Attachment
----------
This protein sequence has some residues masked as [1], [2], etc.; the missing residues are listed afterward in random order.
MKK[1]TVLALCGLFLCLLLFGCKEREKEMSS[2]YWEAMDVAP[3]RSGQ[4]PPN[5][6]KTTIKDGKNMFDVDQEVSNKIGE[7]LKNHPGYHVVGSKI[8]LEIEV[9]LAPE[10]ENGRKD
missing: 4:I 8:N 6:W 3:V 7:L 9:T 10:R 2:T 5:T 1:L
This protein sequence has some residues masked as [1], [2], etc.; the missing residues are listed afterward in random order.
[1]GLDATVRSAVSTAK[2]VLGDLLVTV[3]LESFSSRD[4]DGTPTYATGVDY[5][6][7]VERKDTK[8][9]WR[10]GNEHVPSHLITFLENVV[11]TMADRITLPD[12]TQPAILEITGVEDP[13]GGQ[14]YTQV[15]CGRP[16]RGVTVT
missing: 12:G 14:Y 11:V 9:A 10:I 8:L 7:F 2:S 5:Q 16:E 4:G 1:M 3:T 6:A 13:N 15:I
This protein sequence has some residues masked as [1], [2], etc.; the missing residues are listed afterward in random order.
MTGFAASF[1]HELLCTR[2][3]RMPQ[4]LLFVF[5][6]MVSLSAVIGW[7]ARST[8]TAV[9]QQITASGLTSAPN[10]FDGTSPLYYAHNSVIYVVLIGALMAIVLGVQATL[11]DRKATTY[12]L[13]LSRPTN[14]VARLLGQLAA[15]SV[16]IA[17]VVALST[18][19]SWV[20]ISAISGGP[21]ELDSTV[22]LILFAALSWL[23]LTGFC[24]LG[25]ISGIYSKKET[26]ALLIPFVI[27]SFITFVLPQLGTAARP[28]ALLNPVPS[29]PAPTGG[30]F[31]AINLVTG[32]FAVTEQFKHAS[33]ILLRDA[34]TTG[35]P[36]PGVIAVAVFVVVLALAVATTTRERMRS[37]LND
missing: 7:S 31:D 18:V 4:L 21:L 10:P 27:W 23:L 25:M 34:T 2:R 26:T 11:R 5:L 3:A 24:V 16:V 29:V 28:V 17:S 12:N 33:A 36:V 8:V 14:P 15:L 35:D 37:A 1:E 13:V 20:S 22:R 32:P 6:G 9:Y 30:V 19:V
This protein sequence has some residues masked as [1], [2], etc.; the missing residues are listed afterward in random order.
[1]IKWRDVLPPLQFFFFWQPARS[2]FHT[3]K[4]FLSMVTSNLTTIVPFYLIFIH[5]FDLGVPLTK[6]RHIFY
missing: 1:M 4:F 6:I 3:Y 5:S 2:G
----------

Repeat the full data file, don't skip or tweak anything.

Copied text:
This protein sequence has some residues masked as [1], [2], etc.; the missing residues are listed afterward in random order.
MKK[1]TVLALCGLFLCLLLFGCKEREKEMSS[2]YWEAMDVAP[3]RSGQ[4]PPN[5][6]KTTIKDGKNMFDVDQEVSNKIGE[7]LKNHPGYHVVGSKI[8]LEIEV[9]LAPE[10]ENGRKD
missing: 4:I 8:N 6:W 3:V 7:L 9:T 10:R 2:T 5:T 1:L
This protein sequence has some residues masked as [1], [2], etc.; the missing residues are listed afterward in random order.
[1]GLDATVRSAVSTAK[2]VLGDLLVTV[3]LESFSSRD[4]DGTPTYATGVDY[5][6][7]VERKDTK[8][9]WR[10]GNEHVPSHLITFLENVV[11]TMADRITLPD[12]TQPAILEITGVEDP[13]GGQ[14]YTQV[15]CGRP[16]RGVTVT
missing: 12:G 14:Y 11:V 9:A 10:I 8:L 7:F 2:S 5:Q 16:E 4:G 1:M 3:T 6:A 13:N 15:I
This protein sequence has some residues masked as [1], [2], etc.; the missing residues are listed afterward in random order.
MTGFAASF[1]HELLCTR[2][3]RMPQ[4]LLFVF[5][6]MVSLSAVIGW[7]ARST[8]TAV[9]QQITASGLTSAPN[10]FDGTSPLYYAHNSVIYVVLIGALMAIVLGVQATL[11]DRKATTY[12]L[13]LSRPTN[14]VARLLGQLAA[15]SV[16]IA[17]VVALST[18][19]SWV[20]ISAISGGP[21]ELDSTV[22]LILFAALSWL[23]LTGFC[24]LG[25]ISGIYSKKET[26]ALLIPFVI[27]SFITFVLPQLGTAARP[28]ALLNPVPS[29]PAPTGG[30]F[31]AINLVTG[32]FAVTEQFKHAS[33]ILLRDA[34]TTG[35]P[36]PGVIAVAVFVVVLALAVATTTRERMRS[37]LND
missing: 7:S 31:D 18:V 4:L 21:L 10:P 27:W 23:L 25:M 34:T 2:R 26:T 11:R 5:L 3:A 24:V 16:V 29:V 28:V 17:S 12:N 33:A 36:V 8:V 14:P 15:L 35:D 37:A 1:E 13:V 20:S 22:R 32:P 6:G 9:Y 30:V 19:V
This protein sequence has some residues masked as [1], [2], etc.; the missing residues are listed afterward in random order.
[1]IKWRDVLPPLQFFFFWQPARS[2]FHT[3]K[4]FLSMVTSNLTTIVPFYLIFIH[5]FDLGVPLTK[6]RHIFY
missing: 1:M 4:F 6:I 3:Y 5:S 2:G